Sunday, 8 March 2015

Dark Eyes 4: The Monster of Montmarte written by Matt Fitton and directed by Ken Bentley

What's it about: The Doctor and Liv’s investigations bring them to Paris, where a monster stalks the streets...

Breathless Romantic: Do you know I am beginning to see some potential in the Doctor/Liv relationship and all it took was to have them separated from the TARDIS and enjoying their time taking in the sights whilst they try and get it back. It might be the fourth Doctor that visited Paris on screen but I cannot think of a Doctor who is more suited to take a tour of the most romantic city on the Earth than the eighth incarnation. Something about his lust for life and giddy joy when he is captured in the moment suits the city perfectly. He looks like he has just stepped off an English Dreadnought. He's interested in anything out of the ordinary, the story of his life. Four regenerations ago he was familiar with Montmarte, modelling for Toulouse LeTrec and came to Zidler's funeral. He wasn't a child but he was childish (sums up the fourth Doctor rather well during the Williams era). An admirer of art and a critic of tawdry night spots, the Doctor can spot the changes in Paris a mile off. It is rare for a man to fail to be seduced by the sexual delights of the Red Pagoda, the Doctor is unique in that respect. He has no interest in petty criminal activities but that wont stop him passing judgement on them. The Doctor's mockery of the Time Controller is both vicious and amusing, the monstrosity has been manipulating him for too long now for him to feel any sympathy for its situation. He's furious when he discovers that the TARDIS is caught up in it's lash up of technology, stolen and abused.

Liv Chenka: Now she is thinking like a seasoned time traveller, splitting up from the Doctor and covering more ground. She knows if she is being followed and isn't afraid to call them out on their lack of discretion. A woman of education and refinement, she likes to be referred to as Dr Chenka by strangers. Liv asking the Dalek Time Controller if he feels any pity for his dying wife achieves a certain kitsch amusement. It's the one line of dialogue within this bizarre scenario that I couldn't quite buy into.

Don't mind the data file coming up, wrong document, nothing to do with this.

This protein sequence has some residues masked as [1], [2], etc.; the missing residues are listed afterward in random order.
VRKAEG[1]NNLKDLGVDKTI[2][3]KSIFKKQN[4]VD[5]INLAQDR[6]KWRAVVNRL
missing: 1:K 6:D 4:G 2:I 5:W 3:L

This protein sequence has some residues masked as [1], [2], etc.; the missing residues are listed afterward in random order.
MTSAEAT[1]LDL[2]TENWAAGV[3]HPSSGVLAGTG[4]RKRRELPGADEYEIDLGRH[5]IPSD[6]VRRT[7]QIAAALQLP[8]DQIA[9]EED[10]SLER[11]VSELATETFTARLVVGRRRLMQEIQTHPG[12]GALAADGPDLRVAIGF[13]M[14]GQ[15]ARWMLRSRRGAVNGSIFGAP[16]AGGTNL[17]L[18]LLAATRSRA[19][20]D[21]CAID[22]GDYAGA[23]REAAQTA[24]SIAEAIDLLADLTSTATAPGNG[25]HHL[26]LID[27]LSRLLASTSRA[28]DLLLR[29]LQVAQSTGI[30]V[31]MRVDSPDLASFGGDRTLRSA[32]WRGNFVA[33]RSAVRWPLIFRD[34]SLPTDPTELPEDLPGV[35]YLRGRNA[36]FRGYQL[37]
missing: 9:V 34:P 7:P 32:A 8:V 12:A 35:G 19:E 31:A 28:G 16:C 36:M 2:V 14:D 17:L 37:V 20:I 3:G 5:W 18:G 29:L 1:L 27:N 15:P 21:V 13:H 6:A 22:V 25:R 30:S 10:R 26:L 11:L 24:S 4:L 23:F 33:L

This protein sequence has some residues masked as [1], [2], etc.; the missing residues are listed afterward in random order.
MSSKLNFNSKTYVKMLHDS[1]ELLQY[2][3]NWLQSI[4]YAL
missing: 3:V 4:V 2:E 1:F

Standout Performance: That man Briggs finds himself plenty of work within Big Finish, whether it is a prolific amount of writing, directing or performing assignments. It's worth remembering that the reason he has secured such bountiful opportunities is because he is a talented man and his performance as the Time Controller is an excellent example of that. A sick creation that is played to the hilt, it's drunk, lilting voice and hysterical exclamations never fail to creep me out and make me chuckle.

Sparkling Dialogue: 'Many men lose things in Paris but many men find things too.'
'Don't worry Time Controller! We'll always have Paris!' - well somebody had to say it?

Great Ideas: Much like the way that The Faceless Ones segued into Evil of the Daleks because the TARDIS had been stolen in the moments between one story and the other, I love the way that A Life in the Day and The Monster of Montmarte are connected in a similar fashion. It means that the stories are linked remotely but stand on their own as stories. The Dalek Time Controller screaming long and hard into the Parisian is almost worth following the entire Dark Eyes saga to stumble across something as wonderfully insane as that. The Doctor sensed that Adeline was corrupt but never in a million years did he expect her to turn out to be a Dalek duplicate. I love the way she describes the Time Controller as her husband, it matches the warped angle this story has taken from the off. The monsters that are roaming the streets are failed Dalek experiments, put out like dogs that they can no longer afford to feed. The Time Controller requires Dalek strategists that are able to comprehend the myriad complexities of the timelines, utilising the very best criminal and artistic minds of the time period. A squadron of time strategist mutants are prepared...the Controller simply requires the raw materials to make their armour. The Time Controller has been cut loose by the Daleks, a new paradigm making its presence felt. It has delusions of grandeur to control all Dalek operations throughout all of time and so is trying to build his own little army in neat little hideaway, a forgotten time period on an insignificant planet. What a poor, pathetic creature. Molly's timeline, from the 1890s all the way to the 20th century, is like scar tissue across history infected by retrogenitor particles (I wondered when they would show up). Time Lord technology, Time Lord interference and now the Time Controller is contaminated too. The Daleks sense that the Controller is no longer part of their history, that is why it has been cut loose. A gigantic Dalek standing in the middle of 1920s Paris? Has Matt Fitton been overdosing on The Next Doctor and thinking 'well, if the Cybermen can do it?' The TARDIS has been perverted by the Time Controller and the Doctor is trapped within its heart at the climax.